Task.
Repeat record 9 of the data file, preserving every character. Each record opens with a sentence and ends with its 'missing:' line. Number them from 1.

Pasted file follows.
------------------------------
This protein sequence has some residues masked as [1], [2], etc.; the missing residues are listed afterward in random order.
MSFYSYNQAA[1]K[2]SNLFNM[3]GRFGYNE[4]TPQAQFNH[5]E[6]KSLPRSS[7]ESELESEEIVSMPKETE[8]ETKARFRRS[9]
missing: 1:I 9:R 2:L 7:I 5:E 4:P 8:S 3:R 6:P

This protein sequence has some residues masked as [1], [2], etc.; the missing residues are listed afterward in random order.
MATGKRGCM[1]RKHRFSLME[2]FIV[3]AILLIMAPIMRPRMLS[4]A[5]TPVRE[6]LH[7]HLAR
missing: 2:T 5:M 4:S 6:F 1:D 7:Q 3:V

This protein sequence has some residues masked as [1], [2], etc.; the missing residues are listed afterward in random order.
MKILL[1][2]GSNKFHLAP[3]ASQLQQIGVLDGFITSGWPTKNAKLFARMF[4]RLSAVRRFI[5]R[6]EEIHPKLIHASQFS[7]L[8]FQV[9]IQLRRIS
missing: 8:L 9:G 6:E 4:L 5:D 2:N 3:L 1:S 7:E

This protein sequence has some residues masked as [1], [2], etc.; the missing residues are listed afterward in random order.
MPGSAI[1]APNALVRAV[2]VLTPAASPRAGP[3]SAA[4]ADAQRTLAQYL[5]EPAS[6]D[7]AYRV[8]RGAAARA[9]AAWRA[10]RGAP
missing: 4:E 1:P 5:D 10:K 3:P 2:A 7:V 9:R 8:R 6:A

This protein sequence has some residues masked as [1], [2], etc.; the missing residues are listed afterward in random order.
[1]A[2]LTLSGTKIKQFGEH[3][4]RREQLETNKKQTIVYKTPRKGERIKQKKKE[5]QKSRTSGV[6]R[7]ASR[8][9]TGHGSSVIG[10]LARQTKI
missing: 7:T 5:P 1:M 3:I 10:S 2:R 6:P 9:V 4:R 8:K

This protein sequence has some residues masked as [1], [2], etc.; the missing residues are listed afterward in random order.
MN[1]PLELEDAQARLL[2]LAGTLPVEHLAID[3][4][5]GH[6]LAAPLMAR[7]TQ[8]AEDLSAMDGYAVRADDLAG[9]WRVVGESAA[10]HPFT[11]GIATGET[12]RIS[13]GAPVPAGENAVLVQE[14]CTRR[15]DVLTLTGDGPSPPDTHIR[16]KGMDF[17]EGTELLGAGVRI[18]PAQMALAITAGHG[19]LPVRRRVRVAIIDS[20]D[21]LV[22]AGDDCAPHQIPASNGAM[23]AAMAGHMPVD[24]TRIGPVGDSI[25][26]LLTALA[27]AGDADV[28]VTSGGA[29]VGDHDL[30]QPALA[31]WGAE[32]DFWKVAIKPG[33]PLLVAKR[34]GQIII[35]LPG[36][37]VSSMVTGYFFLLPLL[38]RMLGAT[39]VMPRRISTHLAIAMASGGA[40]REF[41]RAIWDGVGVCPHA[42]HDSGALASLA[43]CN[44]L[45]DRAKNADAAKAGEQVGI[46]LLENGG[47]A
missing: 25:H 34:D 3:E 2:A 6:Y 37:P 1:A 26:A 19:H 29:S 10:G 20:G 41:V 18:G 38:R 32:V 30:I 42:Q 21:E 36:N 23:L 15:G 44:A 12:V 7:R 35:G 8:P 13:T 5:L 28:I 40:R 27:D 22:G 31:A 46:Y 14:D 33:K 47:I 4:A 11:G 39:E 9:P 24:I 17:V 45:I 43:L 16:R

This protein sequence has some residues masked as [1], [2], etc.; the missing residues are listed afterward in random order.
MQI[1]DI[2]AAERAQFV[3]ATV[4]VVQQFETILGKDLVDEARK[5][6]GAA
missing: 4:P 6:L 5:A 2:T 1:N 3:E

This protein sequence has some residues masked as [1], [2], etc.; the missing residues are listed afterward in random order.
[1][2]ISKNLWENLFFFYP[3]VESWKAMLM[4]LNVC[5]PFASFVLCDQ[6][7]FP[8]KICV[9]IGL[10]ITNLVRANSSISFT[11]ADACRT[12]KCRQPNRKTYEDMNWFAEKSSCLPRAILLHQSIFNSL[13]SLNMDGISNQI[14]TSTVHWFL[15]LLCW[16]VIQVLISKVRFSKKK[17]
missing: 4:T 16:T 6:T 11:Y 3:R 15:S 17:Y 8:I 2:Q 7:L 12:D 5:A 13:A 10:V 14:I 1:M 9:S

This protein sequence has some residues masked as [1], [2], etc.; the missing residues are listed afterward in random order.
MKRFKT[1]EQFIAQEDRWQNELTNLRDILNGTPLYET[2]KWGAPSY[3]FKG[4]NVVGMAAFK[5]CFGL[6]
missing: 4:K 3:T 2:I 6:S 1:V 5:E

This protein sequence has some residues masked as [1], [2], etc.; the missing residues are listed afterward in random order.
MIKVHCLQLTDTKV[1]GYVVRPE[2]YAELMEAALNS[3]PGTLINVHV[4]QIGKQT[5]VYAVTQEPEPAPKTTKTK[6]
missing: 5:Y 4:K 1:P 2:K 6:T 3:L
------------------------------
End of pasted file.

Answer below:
This protein sequence has some residues masked as [1], [2], etc.; the missing residues are listed afterward in random order.
MKRFKT[1]EQFIAQEDRWQNELTNLRDILNGTPLYET[2]KWGAPSY[3]FKG[4]NVVGMAAFK[5]CFGL[6]
missing: 4:K 3:T 2:I 6:S 1:V 5:E